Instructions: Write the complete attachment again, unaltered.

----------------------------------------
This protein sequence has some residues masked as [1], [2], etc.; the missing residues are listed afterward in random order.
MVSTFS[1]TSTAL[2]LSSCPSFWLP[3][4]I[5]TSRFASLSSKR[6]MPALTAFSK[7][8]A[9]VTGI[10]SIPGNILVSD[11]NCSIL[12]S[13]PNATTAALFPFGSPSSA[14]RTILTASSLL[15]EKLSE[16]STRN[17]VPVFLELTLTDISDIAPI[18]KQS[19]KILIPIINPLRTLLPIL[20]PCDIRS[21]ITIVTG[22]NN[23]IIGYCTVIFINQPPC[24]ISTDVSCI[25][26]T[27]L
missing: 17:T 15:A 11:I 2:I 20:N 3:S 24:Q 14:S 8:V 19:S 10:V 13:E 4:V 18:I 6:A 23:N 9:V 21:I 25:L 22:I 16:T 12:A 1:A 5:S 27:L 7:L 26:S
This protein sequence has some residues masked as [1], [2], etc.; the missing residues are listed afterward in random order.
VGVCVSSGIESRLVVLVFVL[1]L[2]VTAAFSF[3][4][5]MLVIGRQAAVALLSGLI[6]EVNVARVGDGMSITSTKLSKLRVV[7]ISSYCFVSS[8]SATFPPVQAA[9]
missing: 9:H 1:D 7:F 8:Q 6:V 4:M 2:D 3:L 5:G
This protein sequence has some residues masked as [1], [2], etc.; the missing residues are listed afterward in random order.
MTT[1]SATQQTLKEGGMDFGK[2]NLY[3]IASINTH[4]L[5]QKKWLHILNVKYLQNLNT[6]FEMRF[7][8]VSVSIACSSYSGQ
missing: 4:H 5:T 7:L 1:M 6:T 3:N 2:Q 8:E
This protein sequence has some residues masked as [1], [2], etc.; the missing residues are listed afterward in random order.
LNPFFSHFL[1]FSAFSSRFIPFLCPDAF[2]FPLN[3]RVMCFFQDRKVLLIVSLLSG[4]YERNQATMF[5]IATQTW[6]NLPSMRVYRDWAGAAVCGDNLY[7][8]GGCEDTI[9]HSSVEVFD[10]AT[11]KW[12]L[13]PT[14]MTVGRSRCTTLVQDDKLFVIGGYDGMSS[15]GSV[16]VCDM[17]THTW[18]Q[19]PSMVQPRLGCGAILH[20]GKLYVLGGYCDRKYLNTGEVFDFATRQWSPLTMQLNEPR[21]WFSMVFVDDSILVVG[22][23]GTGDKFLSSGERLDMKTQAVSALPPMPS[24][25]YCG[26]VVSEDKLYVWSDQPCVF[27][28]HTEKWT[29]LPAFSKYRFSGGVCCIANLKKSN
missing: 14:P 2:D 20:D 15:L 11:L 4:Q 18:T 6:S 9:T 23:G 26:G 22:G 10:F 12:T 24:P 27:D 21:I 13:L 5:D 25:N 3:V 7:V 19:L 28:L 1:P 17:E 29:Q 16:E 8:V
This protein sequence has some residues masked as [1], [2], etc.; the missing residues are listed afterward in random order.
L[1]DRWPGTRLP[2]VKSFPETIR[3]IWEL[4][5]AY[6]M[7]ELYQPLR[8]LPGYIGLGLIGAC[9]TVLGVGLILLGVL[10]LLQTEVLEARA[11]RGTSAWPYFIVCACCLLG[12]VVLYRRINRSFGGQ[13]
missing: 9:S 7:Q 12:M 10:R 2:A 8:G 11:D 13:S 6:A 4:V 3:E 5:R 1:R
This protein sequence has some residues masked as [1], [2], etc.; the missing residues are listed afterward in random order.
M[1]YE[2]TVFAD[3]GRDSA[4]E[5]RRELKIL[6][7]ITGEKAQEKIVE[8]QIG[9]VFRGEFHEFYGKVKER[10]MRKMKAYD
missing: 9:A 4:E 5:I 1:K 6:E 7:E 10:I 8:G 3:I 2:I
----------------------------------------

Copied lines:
This protein sequence has some residues masked as [1], [2], etc.; the missing residues are listed afterward in random order.
MVSTFS[1]TSTAL[2]LSSCPSFWLP[3][4]I[5]TSRFASLSSKR[6]MPALTAFSK[7][8]A[9]VTGI[10]SIPGNILVSD[11]NCSIL[12]S[13]PNATTAALFPFGSPSSA[14]RTILTASSLL[15]EKLSE[16]STRN[17]VPVFLELTLTDISDIAPI[18]KQS[19]KILIPIINPLRTLLPIL[20]PCDIRS[21]ITIVTG[22]NN[23]IIGYCTVIFINQPPC[24]ISTDVSCI[25][26]T[27]L
missing: 17:T 15:A 11:I 2:I 20:N 3:S 24:Q 14:S 8:V 19:S 10:V 13:E 4:V 18:I 6:A 23:N 9:V 21:I 25:L 22:I 16:T 12:A 1:A 5:S 27:L 7:L 26:S
This protein sequence has some residues masked as [1], [2], etc.; the missing residues are listed afterward in random order.
VGVCVSSGIESRLVVLVFVL[1]L[2]VTAAFSF[3][4][5]MLVIGRQAAVALLSGLI[6]EVNVARVGDGMSITSTKLSKLRVV[7]ISSYCFVSS[8]SATFPPVQAA[9]
missing: 9:H 1:D 7:F 8:Q 6:V 4:M 2:D 3:L 5:G
This protein sequence has some residues masked as [1], [2], etc.; the missing residues are listed afterward in random order.
MTT[1]SATQQTLKEGGMDFGK[2]NLY[3]IASINTH[4]L[5]QKKWLHILNVKYLQNLNT[6]FEMRF[7][8]VSVSIACSSYSGQ
missing: 4:H 5:T 7:L 1:M 6:T 3:N 2:Q 8:E
This protein sequence has some residues masked as [1], [2], etc.; the missing residues are listed afterward in random order.
LNPFFSHFL[1]FSAFSSRFIPFLCPDAF[2]FPLN[3]RVMCFFQDRKVLLIVSLLSG[4]YERNQATMF[5]IATQTW[6]NLPSMRVYRDWAGAAVCGDNLY[7][8]GGCEDTI[9]HSSVEVFD[10]AT[11]KW[12]L[13]PT[14]MTVGRSRCTTLVQDDKLFVIGGYDGMSS[15]GSV[16]VCDM[17]THTW[18]Q[19]PSMVQPRLGCGAILH[20]GKLYVLGGYCDRKYLNTGEVFDFATRQWSPLTMQLNEPR[21]WFSMVFVDDSILVVG[22][23]GTGDKFLSSGERLDMKTQAVSALPPMPS[24][25]YCG[26]VVSEDKLYVWSDQPCVF[27][28]HTEKWT[29]LPAFSKYRFSGGVCCIANLKKSN
missing: 14:P 2:D 20:D 15:L 11:L 4:Q 18:T 6:S 9:T 23:G 26:G 22:G 10:F 12:T 24:P 27:D 21:I 13:L 5:D 25:N 3:V 7:V 19:L 28:L 1:P 17:E 29:Q 16:E 8:V
This protein sequence has some residues masked as [1], [2], etc.; the missing residues are listed afterward in random order.
L[1]DRWPGTRLP[2]VKSFPETIR[3]IWEL[4][5]AY[6]M[7]ELYQPLR[8]LPGYIGLGLIGAC[9]TVLGVGLILLGVL[10]LLQTEVLEARA[11]RGTSAWPYFIVCACCLLG[12]VVLYRRINRSFGGQ[13]
missing: 9:S 7:Q 12:M 10:R 2:A 8:G 11:D 13:S 6:A 4:V 3:E 5:R 1:R
This protein sequence has some residues masked as [1], [2], etc.; the missing residues are listed afterward in random order.
M[1]YE[2]TVFAD[3]GRDSA[4]E[5]RRELKIL[6][7]ITGEKAQEKIVE[8]QIG[9]VFRGEFHEFYGKVKER[10]MRKMKAYD
missing: 9:A 4:E 5:I 1:K 6:E 7:E 10:I 8:G 3:I 2:I